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NATIONAL GUIDELINES FOR THE MANAGEMENT OF TUBERCULOSIS IN CHILDREN

The Bangladesh National Tuberculosis Control Program (NTP), in partnership with USAID through the TB CARE II project, recently published a set of guidelines meant to assist in the diagnosis and management of TB in children. The guidelines come in response to the World Health Organization (WHO)’s Stop Tuberculosis (TB) Strategy.  The Strategy, which ultimately seeks to create a TB-Free world, promotes equal access to care for all people in an effort to reduce the human suffering and socioeconomic burden associated with TB. This document is meant to work in conjunction with existing WHO guidelines to assist in filling a significant gap in knowledge relating to the diagnosis and management of pediatric TB.

While the diagnosis of adults with TB is a rather straightforward process in which clinicians examine sputum samples for acid-fast bacilli, pediatric cases are much more difficult. Children often do not present TB symptoms in the same way that adults do.  Furthermore, the disease is paucibacillary (meaning there is not a lot of bacteria in the mucus) which makes it more difficult to diagnose microbiologically. Test results can also be skewed depending on whether the child is extremely malnourished or HIV positive. As a result, diagnosis relies heavily on clinical examinations and historical investigations.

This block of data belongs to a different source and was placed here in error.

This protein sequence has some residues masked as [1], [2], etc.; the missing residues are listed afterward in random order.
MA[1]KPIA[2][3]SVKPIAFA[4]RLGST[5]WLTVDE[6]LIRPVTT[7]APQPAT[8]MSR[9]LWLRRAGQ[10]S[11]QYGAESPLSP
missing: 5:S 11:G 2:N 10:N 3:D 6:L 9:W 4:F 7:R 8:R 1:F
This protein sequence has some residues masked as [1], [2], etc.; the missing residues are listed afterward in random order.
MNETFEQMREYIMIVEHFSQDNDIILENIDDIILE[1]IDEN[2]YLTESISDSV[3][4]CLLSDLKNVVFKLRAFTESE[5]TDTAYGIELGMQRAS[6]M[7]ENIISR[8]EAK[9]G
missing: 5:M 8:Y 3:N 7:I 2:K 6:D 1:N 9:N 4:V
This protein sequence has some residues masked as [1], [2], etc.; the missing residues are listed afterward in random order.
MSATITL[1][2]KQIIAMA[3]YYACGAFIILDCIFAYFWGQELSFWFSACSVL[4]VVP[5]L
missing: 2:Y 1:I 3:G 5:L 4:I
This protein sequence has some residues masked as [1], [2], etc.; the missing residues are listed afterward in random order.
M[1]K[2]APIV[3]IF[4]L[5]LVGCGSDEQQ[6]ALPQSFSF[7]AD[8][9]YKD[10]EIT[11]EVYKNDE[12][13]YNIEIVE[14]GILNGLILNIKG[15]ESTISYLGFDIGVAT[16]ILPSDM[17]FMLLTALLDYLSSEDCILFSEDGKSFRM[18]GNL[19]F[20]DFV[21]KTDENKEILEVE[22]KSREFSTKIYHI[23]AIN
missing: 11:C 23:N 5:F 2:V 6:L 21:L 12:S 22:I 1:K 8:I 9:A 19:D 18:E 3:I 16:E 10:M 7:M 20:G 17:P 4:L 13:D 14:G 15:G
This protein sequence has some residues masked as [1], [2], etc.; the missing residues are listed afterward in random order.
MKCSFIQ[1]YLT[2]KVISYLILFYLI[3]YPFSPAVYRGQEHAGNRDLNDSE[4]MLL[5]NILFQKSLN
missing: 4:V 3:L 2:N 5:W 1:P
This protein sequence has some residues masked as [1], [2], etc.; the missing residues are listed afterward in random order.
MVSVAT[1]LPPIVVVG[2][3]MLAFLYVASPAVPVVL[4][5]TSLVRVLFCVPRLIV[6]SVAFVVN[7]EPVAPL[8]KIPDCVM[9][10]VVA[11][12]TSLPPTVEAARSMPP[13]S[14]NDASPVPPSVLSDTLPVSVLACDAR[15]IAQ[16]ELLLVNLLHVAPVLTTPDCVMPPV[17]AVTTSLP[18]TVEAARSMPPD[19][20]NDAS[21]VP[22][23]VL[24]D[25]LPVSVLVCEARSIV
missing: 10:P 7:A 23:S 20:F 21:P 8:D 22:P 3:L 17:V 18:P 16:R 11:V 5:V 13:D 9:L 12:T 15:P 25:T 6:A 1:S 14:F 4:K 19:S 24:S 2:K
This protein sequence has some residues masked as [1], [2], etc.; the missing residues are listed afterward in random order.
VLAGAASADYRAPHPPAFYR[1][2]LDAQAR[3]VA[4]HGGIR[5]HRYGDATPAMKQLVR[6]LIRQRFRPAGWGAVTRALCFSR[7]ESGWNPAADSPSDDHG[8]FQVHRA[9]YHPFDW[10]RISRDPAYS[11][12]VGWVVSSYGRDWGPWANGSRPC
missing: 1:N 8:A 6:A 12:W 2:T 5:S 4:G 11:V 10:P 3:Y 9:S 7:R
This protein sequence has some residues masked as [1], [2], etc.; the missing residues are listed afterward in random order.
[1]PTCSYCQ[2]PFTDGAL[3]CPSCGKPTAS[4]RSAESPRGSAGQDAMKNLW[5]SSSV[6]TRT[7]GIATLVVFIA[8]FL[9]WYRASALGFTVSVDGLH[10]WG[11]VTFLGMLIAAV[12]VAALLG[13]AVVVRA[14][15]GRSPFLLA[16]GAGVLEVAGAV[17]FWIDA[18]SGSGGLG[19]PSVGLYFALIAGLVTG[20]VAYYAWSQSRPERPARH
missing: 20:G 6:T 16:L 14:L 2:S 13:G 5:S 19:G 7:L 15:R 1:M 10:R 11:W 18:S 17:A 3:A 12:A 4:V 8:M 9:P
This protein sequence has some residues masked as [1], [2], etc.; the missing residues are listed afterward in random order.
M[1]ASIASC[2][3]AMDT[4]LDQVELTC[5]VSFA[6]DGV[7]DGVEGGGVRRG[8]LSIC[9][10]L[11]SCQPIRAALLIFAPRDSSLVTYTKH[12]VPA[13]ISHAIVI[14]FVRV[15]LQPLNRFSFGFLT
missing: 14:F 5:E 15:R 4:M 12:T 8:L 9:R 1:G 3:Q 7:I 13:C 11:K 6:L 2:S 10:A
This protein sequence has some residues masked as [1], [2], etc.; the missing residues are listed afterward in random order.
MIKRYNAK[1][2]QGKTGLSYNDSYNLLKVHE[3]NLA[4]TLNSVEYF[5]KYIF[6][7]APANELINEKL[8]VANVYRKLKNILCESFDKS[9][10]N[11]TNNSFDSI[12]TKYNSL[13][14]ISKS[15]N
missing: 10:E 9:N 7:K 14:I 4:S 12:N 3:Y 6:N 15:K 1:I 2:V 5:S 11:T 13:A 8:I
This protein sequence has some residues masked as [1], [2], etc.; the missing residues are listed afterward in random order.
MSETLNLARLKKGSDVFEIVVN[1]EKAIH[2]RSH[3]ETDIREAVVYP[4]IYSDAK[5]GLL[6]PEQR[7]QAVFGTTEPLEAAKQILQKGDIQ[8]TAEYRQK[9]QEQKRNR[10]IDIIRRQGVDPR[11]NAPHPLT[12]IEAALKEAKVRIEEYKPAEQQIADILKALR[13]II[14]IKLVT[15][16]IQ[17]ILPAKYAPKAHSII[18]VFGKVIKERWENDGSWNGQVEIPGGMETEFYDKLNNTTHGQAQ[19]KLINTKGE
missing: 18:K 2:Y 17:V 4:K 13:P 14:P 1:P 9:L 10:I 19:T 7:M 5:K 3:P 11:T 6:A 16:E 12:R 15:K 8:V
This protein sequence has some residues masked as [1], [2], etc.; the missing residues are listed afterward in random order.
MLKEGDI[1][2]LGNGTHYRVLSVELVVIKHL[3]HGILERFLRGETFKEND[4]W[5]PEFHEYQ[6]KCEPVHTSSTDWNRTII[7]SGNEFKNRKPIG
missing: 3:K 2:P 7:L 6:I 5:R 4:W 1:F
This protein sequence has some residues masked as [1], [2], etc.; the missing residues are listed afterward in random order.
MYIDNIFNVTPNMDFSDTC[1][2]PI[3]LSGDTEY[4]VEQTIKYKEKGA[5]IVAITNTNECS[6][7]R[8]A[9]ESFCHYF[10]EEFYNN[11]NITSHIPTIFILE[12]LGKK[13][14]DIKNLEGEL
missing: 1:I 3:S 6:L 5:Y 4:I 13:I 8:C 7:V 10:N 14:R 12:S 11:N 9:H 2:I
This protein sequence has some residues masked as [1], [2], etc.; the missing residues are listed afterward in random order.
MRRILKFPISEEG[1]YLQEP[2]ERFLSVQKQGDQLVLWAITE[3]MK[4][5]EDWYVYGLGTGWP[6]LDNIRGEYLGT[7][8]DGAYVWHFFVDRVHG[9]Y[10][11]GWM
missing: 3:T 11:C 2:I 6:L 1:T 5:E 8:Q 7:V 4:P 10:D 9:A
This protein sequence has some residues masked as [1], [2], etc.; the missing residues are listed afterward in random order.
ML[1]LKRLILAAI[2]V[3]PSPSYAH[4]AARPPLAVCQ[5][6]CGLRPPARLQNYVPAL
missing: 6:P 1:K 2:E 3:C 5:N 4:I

Additionally, there seems to be a gap in the number of pediatric TB cases that are reported each year by NTP with that of the actual disease burden of the community. Without improving the detection and diagnoses process of TB in children, it will be impossible to properly manage the disease.

The guidelines address key risk factors, standard case definitions, diagnosis, treatment, and prevention for pediatric TB in an effort to better educate health care managers and providers involved in every level of pediatric TB care in Bangladesh – both within NTP itself, as well as in the public and private sector.

Click here to download “National Guidelines for the Management of Tuberculosis in Children”.

2018-11-11T13:34:44+00:00